Musk told Tesla Owners of Silicon Valley, an official Tesla-recognized club, in Austin, Texas that Berlin and Austin factories were gigantic money furnaces right now filled with the giant roaring sound, of money on fire.
Musk said Tesla's Texas factory produces a "tiny" number of cars because of challenges in boosting production of its new "4680" batteries and as tools to make its conventional 2170 batteries are "stuck in port in China." read more "This is all going to get fixed real fast, but it requires a lot of attention," he said.
If only he had a CEO which was not distracted by social media and bit currency.
Musk said Berlin was in a "slightly better position" because it started with using the traditional 2170 batteries for cars built there.
He blamed the COVID-19-related shutdowns in Shanghai which "were very, very difficult." The shutdown affected car production not only at Tesla's Shanghai factory, but also at its California plant, which uses some vehicle parts made in China, he said.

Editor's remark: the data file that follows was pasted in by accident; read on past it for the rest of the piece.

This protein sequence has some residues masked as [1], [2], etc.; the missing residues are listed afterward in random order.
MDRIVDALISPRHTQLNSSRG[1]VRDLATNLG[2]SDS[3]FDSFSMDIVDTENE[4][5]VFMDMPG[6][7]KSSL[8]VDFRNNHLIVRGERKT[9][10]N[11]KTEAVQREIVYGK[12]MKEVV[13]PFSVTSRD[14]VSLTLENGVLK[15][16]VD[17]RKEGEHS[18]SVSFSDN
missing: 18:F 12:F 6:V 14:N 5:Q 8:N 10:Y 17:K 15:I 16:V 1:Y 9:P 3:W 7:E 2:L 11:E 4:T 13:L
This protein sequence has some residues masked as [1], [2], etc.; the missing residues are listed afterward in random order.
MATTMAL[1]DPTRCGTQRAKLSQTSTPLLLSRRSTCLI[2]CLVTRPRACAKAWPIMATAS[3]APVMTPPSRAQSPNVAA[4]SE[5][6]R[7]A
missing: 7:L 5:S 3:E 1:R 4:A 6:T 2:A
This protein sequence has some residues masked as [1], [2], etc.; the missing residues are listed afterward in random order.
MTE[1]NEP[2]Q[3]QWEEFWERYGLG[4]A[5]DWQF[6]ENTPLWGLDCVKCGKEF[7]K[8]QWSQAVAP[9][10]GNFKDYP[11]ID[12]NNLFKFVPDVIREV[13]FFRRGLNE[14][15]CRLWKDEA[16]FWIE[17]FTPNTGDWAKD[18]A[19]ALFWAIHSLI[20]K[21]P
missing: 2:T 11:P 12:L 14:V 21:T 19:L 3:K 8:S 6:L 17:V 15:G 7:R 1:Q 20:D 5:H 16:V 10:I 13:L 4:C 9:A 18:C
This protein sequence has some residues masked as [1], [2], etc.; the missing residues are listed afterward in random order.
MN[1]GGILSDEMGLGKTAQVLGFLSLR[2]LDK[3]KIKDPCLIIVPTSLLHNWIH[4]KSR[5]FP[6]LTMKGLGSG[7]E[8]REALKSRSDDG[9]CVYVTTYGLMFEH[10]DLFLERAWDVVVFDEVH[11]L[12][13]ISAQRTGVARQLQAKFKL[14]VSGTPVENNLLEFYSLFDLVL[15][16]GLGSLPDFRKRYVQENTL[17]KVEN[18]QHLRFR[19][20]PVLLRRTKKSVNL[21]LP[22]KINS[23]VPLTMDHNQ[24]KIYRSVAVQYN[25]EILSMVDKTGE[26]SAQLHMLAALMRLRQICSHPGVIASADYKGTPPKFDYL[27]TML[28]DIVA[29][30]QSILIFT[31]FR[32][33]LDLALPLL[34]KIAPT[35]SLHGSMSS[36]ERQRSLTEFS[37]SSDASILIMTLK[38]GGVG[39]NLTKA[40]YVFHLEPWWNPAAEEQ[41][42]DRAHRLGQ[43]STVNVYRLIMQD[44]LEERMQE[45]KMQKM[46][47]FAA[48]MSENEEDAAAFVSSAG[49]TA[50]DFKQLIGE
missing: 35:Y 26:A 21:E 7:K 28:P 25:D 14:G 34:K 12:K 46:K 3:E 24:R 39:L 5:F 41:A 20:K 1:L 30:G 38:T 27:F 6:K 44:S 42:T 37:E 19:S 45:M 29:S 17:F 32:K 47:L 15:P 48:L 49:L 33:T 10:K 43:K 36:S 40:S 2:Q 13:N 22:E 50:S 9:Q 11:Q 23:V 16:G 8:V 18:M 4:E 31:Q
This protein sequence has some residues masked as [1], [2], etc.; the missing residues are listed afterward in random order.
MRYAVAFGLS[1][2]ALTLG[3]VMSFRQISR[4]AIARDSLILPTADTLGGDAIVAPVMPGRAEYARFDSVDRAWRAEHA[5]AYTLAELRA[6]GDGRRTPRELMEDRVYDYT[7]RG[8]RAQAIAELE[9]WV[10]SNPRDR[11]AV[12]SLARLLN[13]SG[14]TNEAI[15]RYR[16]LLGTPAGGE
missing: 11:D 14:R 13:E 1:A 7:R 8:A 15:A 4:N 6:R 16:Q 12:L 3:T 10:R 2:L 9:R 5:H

Tesla plans to suspend most production at its Shanghai plant in the first two weeks of July to work on an upgrade of the site to boost output.
"The past two years have been an absolute nightmare of supply chain interruptions, one thing after another, and we're not out of it yet," Musk said.
Tesla's overwhelming concern, he said, is "How do we keep the factories operating so we can pay people and not go bankrupt?"
Musk said early this month he had a "super bad feeling" about the economy and that the company needed to cut staff by about 10 per cent and "pause all hiring worldwide." Earlier this week, he said a 10 per cent cut in salaried staff at Tesla will occur over three months.
Tesla earlier this year started production at the factories in Berlin and Texas, both of which are critical to the growth ambitions of the top electric car maker.
Musk said he expected Tesla would start production of its Cybertruck electric pickup trucks, which has been delayed, in mid-2023.